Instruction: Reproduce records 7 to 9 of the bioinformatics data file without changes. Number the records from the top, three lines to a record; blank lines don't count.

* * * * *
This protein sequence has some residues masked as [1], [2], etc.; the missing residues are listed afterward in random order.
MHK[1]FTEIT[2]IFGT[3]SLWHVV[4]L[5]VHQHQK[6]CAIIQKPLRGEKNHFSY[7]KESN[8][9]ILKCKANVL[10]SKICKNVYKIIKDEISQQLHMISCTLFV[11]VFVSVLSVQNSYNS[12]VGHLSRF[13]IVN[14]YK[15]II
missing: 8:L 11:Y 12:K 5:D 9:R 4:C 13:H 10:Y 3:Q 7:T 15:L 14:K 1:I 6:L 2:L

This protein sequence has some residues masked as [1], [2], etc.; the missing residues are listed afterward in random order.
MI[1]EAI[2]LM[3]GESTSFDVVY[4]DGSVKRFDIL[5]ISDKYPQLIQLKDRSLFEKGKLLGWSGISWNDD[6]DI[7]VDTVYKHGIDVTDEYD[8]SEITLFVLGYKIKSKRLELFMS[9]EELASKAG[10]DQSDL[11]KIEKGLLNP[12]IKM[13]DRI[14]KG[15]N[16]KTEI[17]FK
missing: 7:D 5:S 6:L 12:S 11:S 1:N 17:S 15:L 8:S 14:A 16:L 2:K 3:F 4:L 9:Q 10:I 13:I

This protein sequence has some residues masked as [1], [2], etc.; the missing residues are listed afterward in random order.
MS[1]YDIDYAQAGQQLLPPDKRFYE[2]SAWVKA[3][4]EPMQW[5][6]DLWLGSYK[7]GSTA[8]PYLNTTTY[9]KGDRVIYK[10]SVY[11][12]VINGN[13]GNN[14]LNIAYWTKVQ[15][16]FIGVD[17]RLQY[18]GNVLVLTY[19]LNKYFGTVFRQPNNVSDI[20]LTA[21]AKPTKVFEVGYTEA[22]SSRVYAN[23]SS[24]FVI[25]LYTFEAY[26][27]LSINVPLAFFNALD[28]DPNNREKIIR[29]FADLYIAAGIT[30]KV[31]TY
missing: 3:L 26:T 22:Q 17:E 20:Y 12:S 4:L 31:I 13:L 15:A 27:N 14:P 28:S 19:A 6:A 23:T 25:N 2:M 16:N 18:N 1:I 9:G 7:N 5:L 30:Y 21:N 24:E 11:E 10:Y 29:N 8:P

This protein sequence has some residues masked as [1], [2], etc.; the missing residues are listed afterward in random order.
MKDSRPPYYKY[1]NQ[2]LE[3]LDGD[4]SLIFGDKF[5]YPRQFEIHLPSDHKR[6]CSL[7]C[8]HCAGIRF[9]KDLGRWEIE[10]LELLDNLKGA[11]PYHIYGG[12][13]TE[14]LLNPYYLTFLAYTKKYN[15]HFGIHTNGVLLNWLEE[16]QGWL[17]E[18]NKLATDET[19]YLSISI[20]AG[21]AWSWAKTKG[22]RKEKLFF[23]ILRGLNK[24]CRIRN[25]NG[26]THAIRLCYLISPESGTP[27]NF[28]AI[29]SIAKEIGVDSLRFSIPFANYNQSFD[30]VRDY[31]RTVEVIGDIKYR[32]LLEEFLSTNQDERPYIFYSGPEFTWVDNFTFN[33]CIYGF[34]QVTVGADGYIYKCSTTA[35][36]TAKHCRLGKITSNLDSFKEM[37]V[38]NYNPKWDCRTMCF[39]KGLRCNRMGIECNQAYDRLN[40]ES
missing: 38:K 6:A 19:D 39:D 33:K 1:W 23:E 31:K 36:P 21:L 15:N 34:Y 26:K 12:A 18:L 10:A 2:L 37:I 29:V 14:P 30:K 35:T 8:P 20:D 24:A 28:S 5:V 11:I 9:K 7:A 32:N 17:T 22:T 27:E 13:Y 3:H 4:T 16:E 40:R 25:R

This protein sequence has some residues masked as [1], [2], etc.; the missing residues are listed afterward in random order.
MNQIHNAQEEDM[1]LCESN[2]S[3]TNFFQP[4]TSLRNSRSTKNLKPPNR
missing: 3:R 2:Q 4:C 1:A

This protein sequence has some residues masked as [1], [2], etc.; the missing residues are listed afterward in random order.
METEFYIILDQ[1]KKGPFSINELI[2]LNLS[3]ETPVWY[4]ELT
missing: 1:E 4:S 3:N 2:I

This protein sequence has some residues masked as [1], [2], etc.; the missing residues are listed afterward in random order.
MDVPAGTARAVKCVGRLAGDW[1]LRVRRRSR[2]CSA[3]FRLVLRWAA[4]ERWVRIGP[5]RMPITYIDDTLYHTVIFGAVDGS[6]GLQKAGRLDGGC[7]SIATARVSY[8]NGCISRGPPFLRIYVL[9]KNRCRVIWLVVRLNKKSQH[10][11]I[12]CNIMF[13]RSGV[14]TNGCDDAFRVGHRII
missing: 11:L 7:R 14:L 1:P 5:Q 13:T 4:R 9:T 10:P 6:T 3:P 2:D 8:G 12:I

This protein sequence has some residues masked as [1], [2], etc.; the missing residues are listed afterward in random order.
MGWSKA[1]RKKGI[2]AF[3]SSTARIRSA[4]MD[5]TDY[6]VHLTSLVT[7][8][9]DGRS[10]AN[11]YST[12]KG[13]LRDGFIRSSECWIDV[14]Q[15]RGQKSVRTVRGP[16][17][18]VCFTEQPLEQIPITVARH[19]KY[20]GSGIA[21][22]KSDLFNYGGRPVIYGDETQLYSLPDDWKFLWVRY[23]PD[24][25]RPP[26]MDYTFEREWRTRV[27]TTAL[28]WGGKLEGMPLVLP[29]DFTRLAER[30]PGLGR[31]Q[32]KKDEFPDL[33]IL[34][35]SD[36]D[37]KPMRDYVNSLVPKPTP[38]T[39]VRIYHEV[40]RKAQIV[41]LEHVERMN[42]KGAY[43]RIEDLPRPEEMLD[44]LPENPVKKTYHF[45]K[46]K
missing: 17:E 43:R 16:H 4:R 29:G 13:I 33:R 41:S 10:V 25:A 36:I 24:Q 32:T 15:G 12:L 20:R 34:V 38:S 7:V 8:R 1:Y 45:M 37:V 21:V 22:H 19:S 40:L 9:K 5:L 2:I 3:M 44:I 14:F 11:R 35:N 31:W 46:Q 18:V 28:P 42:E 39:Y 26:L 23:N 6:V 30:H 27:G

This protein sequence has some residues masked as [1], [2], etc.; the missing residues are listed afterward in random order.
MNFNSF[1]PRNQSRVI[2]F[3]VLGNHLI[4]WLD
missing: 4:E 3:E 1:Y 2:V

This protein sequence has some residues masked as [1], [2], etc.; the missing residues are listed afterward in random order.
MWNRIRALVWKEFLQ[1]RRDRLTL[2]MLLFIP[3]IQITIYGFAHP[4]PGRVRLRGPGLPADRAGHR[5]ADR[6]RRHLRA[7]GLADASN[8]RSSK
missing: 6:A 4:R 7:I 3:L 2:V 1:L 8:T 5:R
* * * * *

This protein sequence has some residues masked as [1], [2], etc.; the missing residues are listed afterward in random order.
MDVPAGTARAVKCVGRLAGDW[1]LRVRRRSR[2]CSA[3]FRLVLRWAA[4]ERWVRIGP[5]RMPITYIDDTLYHTVIFGAVDGS[6]GLQKAGRLDGGC[7]SIATARVSY[8]NGCISRGPPFLRIYVL[9]KNRCRVIWLVVRLNKKSQH[10][11]I[12]CNIMF[13]RSGV[14]TNGCDDAFRVGHRII
missing: 11:L 7:R 14:L 1:P 5:Q 13:T 4:R 9:T 10:P 6:T 3:P 2:D 8:G 12:I

This protein sequence has some residues masked as [1], [2], etc.; the missing residues are listed afterward in random order.
MGWSKA[1]RKKGI[2]AF[3]SSTARIRSA[4]MD[5]TDY[6]VHLTSLVT[7][8][9]DGRS[10]AN[11]YST[12]KG[13]LRDGFIRSSECWIDV[14]Q[15]RGQKSVRTVRGP[16][17][18]VCFTEQPLEQIPITVARH[19]KY[20]GSGIA[21][22]KSDLFNYGGRPVIYGDETQLYSLPDDWKFLWVRY[23]PD[24][25]RPP[26]MDYTFEREWRTRV[27]TTAL[28]WGGKLEGMPLVLP[29]DFTRLAER[30]PGLGR[31]Q[32]KKDEFPDL[33]IL[34][35]SD[36]D[37]KPMRDYVNSLVPKPTP[38]T[39]VRIYHEV[40]RKAQIV[41]LEHVERMN[42]KGAY[43]RIEDLPRPEEMLD[44]LPENPVKKTYHF[45]K[46]K
missing: 17:E 43:R 16:H 4:R 29:G 13:I 33:R 41:S 10:V 25:A 36:I 24:Q 32:T 15:G 12:L 20:R 34:V 38:S 7:V 8:R 1:Y 45:M 37:V 21:V 22:H 19:S 40:L 9:K 5:L 2:I 3:M 44:I 14:F 11:R 35:N 31:W 46:Q 18:V 28:P 42:E 39:Y 26:L 23:N 6:V 30:H 27:G

This protein sequence has some residues masked as [1], [2], etc.; the missing residues are listed afterward in random order.
MNFNSF[1]PRNQSRVI[2]F[3]VLGNHLI[4]WLD
missing: 4:E 3:E 1:Y 2:V